“Gratitude unlocks the fullness of life. It turns what we have into enough, and more.” —Melody Beattie
Since my mom’s passing in 2015, I have tried to be extremely cognizant of year-round blessings. The easy blessings. The hard blessings. The punch-you-in-the-gut blessings. The everyday blessings. The tiny, unexpected blessings. The blessings that sneak up on you. The blessings you don’t initially think of as blessings until they surprise you and become some of the greatest blessings.
Belly laughs. Farmers markets. Birthday dinners. Mermaids.
In 2016, I went through a major transformation. I’m not talking beauty or fashion or weight loss; I had a complete mental makeover. I was suffering from grief-induced depression, and I recognized that I needed to do something to bring me out of my funk. I was having a really difficult time finding anything about which I felt positive.
Somewhere along the way, I had lost my way. It had become second nature for me to focus and dwell on the negative aspects of my life—to keep a “record of wrongs”—rather than look at the positive things. What’s worse: if I did recognize something positive, I would immediately find multiple negative things to overshadow the good.
So that summer, I read One Thousand Gifts by author Ann Voskamp. In it, she challenges readers to start a gratitude journal, seeking out one thousand things that bring joy. How do we fully live when life is full of hurt? The answer is eucharisteo: to be grateful; to remember Christ’s love and sacrifice and give thanks in everything. Even when it hurts. Even when it’s hard. Even when it’s ugly. Hard eucharisteo.
“Remembering with thanks is what causes us to trust; to really believe. Remembering, giving thanks, is what makes us a member again of the body of Christ. Remembering, giving thanks, is what puts us back together again in this hurried, broken, fragmented world.
“He asks us to eat the mystery of circumstances we don’t understand. How to find gratefulness when we weep? Does it comfort at all to know that in the midst of our pain, God is keeping a list? A list that turns us and the cosmos inside out and changes everything, changes me and my perspective and the way I brain-film my life:
‘You have recorded my troubles.
You have kept a list of my tears.
Aren’t they in your records?’ —Psalms 56:8, NCV
“God does not slumber for He cannot cease to bear testimony to our hurt. God keeps a list. It’s the wildest love that drives the Father to record his child’s every lament. We never ache without God attending, and he can’t stand to see a tear fall to the floor. God cups our grief and puts our tears in his bottle. It’s love that makes God a list-keeper of our brokenness, and it’s love that can make us list-keepers of our blessings. In this we might meet together in communion.”
This book came at a pivotal time in my grief journey, and it definitely threw down the gauntlet: Grow closer to God, trust fully in Him, receive His full love and grace… by giving thanks for my grief? Giving thanks for all of the wrongs? Seeing blessings instead of misfortunes?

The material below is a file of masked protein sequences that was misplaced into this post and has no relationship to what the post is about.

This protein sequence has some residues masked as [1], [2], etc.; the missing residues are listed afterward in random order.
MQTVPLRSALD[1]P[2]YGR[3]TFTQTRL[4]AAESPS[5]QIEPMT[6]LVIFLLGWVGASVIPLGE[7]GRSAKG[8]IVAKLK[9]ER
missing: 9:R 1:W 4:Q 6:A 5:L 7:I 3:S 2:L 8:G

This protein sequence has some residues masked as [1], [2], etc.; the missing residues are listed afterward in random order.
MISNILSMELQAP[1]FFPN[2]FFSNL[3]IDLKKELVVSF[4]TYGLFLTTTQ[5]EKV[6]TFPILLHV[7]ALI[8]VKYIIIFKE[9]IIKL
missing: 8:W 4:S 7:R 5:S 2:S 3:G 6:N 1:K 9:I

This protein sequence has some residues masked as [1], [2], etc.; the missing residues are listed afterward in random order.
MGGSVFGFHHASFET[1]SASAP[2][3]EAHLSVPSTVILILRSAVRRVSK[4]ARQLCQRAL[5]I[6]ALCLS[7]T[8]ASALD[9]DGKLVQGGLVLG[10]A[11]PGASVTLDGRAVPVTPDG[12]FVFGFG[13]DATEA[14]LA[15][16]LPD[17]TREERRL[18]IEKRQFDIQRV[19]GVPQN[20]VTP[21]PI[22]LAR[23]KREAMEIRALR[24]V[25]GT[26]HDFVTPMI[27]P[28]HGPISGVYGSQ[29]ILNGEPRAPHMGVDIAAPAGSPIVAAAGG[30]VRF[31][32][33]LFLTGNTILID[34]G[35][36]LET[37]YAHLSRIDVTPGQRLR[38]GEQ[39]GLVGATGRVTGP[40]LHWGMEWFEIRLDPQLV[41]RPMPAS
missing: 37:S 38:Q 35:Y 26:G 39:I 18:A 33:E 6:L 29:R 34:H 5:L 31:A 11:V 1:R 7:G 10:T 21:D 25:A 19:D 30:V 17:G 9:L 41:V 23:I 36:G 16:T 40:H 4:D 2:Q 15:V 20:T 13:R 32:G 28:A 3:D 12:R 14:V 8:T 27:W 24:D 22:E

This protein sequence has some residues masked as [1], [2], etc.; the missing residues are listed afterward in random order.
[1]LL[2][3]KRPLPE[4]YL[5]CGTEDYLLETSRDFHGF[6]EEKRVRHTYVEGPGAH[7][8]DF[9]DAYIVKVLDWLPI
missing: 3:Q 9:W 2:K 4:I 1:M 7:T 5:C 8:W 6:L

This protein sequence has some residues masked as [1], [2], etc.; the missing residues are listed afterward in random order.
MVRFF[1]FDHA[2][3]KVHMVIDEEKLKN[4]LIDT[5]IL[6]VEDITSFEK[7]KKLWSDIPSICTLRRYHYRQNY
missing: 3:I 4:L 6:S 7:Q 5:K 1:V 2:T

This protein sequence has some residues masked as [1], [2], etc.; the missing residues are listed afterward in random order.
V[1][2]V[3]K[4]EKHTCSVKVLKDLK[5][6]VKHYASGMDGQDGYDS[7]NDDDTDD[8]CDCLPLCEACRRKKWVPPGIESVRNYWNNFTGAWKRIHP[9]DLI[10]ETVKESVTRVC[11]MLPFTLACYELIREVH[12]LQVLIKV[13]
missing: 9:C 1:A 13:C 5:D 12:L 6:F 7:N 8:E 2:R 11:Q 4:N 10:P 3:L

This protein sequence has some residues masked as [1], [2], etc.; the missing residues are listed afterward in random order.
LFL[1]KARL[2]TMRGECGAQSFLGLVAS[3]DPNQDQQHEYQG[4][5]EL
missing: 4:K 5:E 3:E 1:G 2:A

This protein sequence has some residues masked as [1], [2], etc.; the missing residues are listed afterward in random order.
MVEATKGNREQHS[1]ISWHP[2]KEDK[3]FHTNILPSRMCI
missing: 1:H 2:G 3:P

So how do we find joy in the everyday?
It sounds so simple, yet is so much more complex. Retraining myself to seek joy, to record the good, to completely change my perspective on my circumstances, to fully let God in and work His magic in me—that is a challenge not for the weary.
It was difficult at first, but it is getting easier. It is a complex process to rewire your brain to purposefully look for all of the right things in your life. I am definitely a work in progress.
Puppy kisses. Giggles from the backseat. Sunsets. Cardinals.
Burgers and beer with Dad. Old photographs. Pie (because… pie).
Freshly cut grass. Sand between my toes. Ice-cold Coca-Cola.
Back-to-school shopping. Movie dates. Girl time.
It really is the simple things that bring the greatest joy when we take the time to truly appreciate them. This was such a profound book to read during a really low point in my life. Because of this book, I now carry around a gratitude journal and make notes in it every time I see something or hear something or experience something to be grateful for—a “record of rights,” so to speak. It has really changed my attitude and outlook on life.
Random acts of kindness. Sunflower fields. Long massages.
I am now thankful for at least one thing every day, even on days when I feel like crawling in a hole and hiding from the world. Even on days when there are more tears than laughs. Even on days when nothing seems to go right, and everything and everyone is plotting against me to have the worst day ever.
I find at least one thing to be thankful for.
And you know what? No matter what I’m going through or what I’m feeling, just practicing that one act of thankfulness completely changes the rest of my day. Sometimes, I have more than one blessing for which I am thankful, and I make sure to write them all down. But my goal is one a day.
Girls in the sandbox. Nature hikes. Homemade biscuits. Silly made-up songs.
I challenge you to start a gratitude journal and be thankful for at least one thing every day. You will be amazed at how much more positive and affirming your life will become.
Bird watching. Old hymns.
Sonic Happy Hour. Day trips. New pets.
Mom’s Night Out. Funnel cakes.
What is your “record of rights”—your 1,000 gifts? What are you thanking God for every day? Don’t know? There are blessings and joy all around. Train your brain to look for them, and start recording…
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You’ll love this podcast episode from This Grit and Grace Life: Are You a Strong Woman of Grit and Grace? – 072